|Place of origin||France|
|Weight||19.75 metric tonnes|
|47mm SA34 Gun, later models 47mm SA35 Gun|
|2x 7.5 mm MG|
|Engine||Renault 6-cyl petrol
In 1930, at a time the Char D1 had not even entered production, the Renault company agreed to build a better armoured version called the Char D2. By using welded armour plate instead of the dated riveted design of the D1 this would be lighter than a simple version of the D1 made with thicker plating. The tank should be able to serve as an alternative in the role of battle tank for the heavy Char B1, should the latter be forbidden by treaty. The failure of the armament limitation talks resulted in a severe reduction of the projected manufacture, now in the form of an interim tank. Organisational difficulties with Renault caused the actual production of a first series of fifty to be delayed to the years 1936 and 1937. A second series of fifty was ordered in 1938, despite indications that the type was mechanically unreliable, as a possible cheaper addition to the expensive Char B1, to be able to raise more armoured divisions of the Infantry Arm. Due to Renault's financial problems, this second, partially improved version, was only realised in early 1940, bringing total production to a hundred.
The three prototypes were, among others, fitted with turrets of the Renault FT during a mock-up. The production models of the first series had the APX-1 turret, armed with a short 47mm SA34 tank gun. The second series used the much more powerful 47mm SA35 tank gun; from March 1940 this was retrofitted to a number of the older vehicles, despite a parallel project to rebuild them as flamethrower tanks.
In 1937 the type equipped one tank battalion, which was considered an elite unit, as part of Charles de Gaulle's regiment. It was well-trained in the use of advanced tactics, including the use of radio-sets. In 1940 the effectiveness of this unit had much diminished, because of the worn-out state of its tanks, aggravated by the decision to raise three autonomous tank companies with the new vehicles, even though insufficient trained crews were available. Nevertheless, the Char D2 units fought tenaciously during the Battle of France, losing most of their tanks to mechanical breakdown instead of enemy action.
At the same time the Char D1 was ordered, a plan was made to develop a more modern tank. The Char D1 had already departed from the pure infantry support concept and evolved from a light into a medium tank, capable of fighting enemy armour; this made it the obvious candidate to be quickly changed into a lighter alternative for the Char B1 battle tank, needed because the latter type was in danger of being forbidden by an expected armaments limitation treaty under the auspices of the League of Nations, imposing an upper weight limit of twenty metric tonnes for armoured fighting vehicles.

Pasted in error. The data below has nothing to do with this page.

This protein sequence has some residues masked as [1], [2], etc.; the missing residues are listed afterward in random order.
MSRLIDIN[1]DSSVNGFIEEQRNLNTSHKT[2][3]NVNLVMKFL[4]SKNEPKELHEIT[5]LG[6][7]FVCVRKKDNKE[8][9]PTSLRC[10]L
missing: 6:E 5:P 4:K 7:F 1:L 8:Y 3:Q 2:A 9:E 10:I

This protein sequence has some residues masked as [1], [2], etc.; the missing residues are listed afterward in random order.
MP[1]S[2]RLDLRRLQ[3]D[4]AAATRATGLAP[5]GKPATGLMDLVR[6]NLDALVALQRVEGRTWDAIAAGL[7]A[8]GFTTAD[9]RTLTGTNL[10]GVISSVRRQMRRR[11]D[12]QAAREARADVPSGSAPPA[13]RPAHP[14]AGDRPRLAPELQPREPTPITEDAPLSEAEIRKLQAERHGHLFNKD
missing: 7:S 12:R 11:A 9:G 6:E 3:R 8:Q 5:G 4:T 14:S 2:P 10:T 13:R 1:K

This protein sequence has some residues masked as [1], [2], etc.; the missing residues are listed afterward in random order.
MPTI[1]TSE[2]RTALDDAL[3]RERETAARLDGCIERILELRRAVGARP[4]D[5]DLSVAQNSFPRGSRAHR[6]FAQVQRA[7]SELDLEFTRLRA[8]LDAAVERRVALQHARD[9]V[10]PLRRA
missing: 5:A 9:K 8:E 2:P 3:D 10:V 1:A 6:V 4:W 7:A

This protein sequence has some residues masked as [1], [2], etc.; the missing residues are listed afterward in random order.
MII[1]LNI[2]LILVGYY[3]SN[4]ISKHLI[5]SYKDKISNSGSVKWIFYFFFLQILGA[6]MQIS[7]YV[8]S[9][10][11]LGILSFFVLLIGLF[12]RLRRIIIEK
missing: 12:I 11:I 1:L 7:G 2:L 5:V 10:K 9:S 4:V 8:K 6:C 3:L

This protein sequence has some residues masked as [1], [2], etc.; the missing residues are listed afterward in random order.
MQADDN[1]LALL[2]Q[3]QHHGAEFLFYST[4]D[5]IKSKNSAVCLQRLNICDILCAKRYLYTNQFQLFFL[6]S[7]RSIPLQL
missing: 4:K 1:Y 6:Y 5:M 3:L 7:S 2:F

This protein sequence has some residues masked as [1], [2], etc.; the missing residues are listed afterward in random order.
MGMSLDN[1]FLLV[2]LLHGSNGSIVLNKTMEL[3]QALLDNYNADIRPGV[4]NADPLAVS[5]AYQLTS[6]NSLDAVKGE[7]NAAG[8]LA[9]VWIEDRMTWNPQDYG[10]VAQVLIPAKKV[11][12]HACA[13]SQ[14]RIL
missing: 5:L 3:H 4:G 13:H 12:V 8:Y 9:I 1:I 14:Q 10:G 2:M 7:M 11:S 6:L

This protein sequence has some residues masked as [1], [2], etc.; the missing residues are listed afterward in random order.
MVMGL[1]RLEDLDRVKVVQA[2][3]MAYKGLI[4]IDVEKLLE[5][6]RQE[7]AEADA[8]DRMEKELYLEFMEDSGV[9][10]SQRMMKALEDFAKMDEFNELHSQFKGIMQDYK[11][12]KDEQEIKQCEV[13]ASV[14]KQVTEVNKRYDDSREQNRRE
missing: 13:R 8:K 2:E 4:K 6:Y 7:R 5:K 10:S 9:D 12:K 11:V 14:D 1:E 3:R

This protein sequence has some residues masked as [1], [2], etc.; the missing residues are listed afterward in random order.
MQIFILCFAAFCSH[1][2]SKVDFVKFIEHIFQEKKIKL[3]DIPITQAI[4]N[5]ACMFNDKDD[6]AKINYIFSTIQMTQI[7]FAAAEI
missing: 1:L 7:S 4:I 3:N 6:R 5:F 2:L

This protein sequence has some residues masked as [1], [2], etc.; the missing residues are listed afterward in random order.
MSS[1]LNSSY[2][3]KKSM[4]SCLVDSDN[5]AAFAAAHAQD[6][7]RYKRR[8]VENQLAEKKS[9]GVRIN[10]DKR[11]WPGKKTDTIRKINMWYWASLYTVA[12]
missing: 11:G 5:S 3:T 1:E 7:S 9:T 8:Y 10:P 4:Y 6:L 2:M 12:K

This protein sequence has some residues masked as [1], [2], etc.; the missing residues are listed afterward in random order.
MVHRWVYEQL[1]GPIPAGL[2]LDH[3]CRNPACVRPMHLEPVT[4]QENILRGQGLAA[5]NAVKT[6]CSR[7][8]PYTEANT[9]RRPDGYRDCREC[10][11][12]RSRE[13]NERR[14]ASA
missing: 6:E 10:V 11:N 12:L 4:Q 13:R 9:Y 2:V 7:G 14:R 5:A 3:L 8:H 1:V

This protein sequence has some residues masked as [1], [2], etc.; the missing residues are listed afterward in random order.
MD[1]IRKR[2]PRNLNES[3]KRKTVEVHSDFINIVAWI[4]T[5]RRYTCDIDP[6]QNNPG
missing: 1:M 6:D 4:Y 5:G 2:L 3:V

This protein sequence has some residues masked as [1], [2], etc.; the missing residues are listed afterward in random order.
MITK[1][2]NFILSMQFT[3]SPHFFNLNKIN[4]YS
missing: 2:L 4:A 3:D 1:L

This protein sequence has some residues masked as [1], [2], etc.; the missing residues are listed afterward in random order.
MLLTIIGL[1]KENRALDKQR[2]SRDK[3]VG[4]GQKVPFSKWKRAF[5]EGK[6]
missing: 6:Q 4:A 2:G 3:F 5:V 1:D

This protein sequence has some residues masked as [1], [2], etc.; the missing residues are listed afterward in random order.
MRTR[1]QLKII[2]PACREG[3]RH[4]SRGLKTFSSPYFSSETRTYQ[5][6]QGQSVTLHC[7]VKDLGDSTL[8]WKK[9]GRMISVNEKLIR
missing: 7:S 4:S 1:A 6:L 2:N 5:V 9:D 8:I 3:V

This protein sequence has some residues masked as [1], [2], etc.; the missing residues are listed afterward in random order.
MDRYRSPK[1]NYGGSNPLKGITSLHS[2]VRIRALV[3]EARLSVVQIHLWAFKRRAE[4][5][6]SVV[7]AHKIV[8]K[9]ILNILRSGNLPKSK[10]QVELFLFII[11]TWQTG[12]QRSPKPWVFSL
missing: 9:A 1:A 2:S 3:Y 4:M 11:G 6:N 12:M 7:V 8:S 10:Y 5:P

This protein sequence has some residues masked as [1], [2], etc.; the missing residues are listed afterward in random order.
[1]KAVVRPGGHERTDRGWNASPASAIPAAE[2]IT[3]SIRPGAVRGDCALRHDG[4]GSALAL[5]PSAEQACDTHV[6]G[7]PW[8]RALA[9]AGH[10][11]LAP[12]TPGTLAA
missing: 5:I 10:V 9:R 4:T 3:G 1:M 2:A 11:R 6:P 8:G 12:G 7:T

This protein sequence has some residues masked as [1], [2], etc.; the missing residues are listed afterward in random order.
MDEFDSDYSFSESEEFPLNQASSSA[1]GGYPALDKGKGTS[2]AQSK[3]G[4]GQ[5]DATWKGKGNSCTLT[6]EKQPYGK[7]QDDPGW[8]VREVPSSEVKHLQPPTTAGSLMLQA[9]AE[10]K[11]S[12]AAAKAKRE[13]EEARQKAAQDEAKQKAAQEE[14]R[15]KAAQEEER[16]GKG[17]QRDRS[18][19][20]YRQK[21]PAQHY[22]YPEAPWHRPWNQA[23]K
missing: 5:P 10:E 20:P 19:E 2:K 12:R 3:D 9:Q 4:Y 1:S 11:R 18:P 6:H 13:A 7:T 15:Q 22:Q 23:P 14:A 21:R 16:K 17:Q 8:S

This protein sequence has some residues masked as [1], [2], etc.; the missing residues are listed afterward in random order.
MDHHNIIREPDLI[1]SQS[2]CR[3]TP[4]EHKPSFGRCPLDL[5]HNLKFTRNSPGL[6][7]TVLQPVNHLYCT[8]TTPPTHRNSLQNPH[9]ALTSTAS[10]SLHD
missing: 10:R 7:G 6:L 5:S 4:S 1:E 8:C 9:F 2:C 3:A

The Direction de l'Infanterie proposed on 23 January 1930, in a letter to the ministry of defence, to build a better armoured tank, using 40 mm plate, that nevertheless would be swifter at 22 km/h by fitting a 120 hp engine. The weight however should rise only from 14 to 15.5 metric tonnes, made possible by using welded instead of riveted armour plate. On 14 April the plan was approved and in May Louis Renault was contacted, who agreed to develop this type as the Char D2, together with a colonial tank, the Char D3, which would closely resemble its sister project.
To introduce the new welding technique entailed hiring foreign experts, which was very expensive. Renault insisted that the costs would be paid in advance by the French Army, which however had no corresponding budget available. On 8 December 1931 the deadlock was broken by a new agreement: Renault would first build a prototype with a riveted hull, the Renault UZ, which was delivered in April 1932. First the type was tested in Rueil; in May 1933 field tests were carried out by 503e RCC. The type was accepted for production, which decision was affirmed by the Conseil Consultatif de l'Armement on 12 December 1933.
At that moment however, Germany had just left the League of Nations altogether, making the limitation talks irrelevant, from which then France retired also. Existing plans to produce 750 Char D2s, 150 per year for the period 1935-1939, (six hundred to equip twelve battalions and 150 as a matériel reserve) were immediately reduced. On 14 January 1934 the High Command confirmed only the plan of a first production order of fifty. All these decisions were taken on the basis of experience gained with the riveted prototype, though it was well understood that from it no firm conclusions could be drawn on the quality of the intended welded type.